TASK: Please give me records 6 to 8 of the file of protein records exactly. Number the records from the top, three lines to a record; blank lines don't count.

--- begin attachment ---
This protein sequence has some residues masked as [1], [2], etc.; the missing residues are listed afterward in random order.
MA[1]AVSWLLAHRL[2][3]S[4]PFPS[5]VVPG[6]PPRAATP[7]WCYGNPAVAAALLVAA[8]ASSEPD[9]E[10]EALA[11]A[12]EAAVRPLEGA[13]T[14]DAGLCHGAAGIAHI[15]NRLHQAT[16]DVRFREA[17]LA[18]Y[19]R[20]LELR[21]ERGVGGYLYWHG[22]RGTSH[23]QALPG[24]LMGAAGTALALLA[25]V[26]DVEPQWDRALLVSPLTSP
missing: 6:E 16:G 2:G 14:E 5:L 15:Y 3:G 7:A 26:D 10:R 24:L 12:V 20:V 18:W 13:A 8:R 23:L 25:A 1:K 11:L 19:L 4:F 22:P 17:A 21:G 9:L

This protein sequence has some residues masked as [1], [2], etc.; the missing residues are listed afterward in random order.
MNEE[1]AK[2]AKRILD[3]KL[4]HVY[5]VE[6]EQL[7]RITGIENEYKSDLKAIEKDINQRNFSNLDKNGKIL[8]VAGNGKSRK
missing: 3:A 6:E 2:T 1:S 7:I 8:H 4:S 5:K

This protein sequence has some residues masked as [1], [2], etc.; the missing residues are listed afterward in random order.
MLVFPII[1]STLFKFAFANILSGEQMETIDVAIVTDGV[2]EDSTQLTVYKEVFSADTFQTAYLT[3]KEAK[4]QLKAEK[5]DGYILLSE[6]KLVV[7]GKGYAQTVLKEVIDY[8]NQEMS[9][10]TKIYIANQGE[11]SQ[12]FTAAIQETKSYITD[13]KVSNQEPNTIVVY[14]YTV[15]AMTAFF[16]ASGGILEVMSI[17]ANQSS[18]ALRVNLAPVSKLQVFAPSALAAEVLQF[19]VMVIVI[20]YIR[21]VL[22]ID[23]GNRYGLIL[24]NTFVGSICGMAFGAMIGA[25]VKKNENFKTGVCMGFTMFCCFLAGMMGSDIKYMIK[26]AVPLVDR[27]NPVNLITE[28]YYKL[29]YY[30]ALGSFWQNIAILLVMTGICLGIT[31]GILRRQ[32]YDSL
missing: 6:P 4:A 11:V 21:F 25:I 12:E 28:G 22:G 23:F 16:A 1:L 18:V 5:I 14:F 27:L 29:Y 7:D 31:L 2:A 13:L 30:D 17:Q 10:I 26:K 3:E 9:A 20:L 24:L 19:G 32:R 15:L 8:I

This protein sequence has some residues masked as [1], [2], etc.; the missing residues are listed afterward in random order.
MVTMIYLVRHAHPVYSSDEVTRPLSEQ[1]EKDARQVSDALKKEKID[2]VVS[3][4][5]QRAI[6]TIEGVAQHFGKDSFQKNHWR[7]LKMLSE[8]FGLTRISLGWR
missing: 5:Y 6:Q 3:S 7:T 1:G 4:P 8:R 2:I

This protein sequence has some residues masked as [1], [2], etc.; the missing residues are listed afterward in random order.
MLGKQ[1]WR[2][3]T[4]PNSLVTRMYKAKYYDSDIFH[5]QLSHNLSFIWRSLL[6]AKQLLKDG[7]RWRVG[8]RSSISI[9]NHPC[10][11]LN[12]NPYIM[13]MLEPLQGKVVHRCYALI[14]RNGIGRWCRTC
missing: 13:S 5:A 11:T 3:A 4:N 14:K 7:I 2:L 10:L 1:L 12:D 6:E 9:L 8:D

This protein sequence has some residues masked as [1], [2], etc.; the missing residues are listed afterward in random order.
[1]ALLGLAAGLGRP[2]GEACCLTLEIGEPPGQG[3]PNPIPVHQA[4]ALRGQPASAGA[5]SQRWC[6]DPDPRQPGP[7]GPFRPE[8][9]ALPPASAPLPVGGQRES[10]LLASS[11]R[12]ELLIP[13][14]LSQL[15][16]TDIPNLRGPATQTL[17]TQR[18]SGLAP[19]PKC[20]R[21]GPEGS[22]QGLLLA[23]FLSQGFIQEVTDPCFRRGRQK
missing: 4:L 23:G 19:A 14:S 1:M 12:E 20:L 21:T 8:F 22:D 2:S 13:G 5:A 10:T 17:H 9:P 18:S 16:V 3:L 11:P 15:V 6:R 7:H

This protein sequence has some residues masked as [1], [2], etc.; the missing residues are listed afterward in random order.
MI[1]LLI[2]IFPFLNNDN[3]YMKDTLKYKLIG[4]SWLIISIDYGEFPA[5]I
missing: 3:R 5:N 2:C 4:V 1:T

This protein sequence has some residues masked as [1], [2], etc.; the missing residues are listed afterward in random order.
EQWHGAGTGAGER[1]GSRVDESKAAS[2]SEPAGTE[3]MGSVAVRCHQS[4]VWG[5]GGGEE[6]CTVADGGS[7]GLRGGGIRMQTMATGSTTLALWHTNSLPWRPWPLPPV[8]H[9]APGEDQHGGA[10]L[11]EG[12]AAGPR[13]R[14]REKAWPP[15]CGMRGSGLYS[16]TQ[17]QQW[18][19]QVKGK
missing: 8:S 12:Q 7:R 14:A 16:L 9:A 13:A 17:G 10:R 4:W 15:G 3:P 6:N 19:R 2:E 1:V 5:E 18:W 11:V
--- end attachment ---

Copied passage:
This protein sequence has some residues masked as [1], [2], etc.; the missing residues are listed afterward in random order.
[1]ALLGLAAGLGRP[2]GEACCLTLEIGEPPGQG[3]PNPIPVHQA[4]ALRGQPASAGA[5]SQRWC[6]DPDPRQPGP[7]GPFRPE[8][9]ALPPASAPLPVGGQRES[10]LLASS[11]R[12]ELLIP[13][14]LSQL[15][16]TDIPNLRGPATQTL[17]TQR[18]SGLAP[19]PKC[20]R[21]GPEGS[22]QGLLLA[23]FLSQGFIQEVTDPCFRRGRQK
missing: 4:L 23:G 19:A 14:S 1:M 12:E 20:L 21:T 8:F 22:D 2:S 13:G 5:A 10:T 17:H 9:P 18:S 16:V 3:L 11:P 15:V 6:R 7:H

This protein sequence has some residues masked as [1], [2], etc.; the missing residues are listed afterward in random order.
MI[1]LLI[2]IFPFLNNDN[3]YMKDTLKYKLIG[4]SWLIISIDYGEFPA[5]I
missing: 3:R 5:N 2:C 4:V 1:T

This protein sequence has some residues masked as [1], [2], etc.; the missing residues are listed afterward in random order.
EQWHGAGTGAGER[1]GSRVDESKAAS[2]SEPAGTE[3]MGSVAVRCHQS[4]VWG[5]GGGEE[6]CTVADGGS[7]GLRGGGIRMQTMATGSTTLALWHTNSLPWRPWPLPPV[8]H[9]APGEDQHGGA[10]L[11]EG[12]AAGPR[13]R[14]REKAWPP[15]CGMRGSGLYS[16]TQ[17]QQW[18][19]QVKGK
missing: 8:S 12:Q 7:R 14:A 16:L 9:A 13:A 17:G 10:R 4:W 15:G 3:P 6:N 19:R 2:E 1:V 5:E 18:W 11:V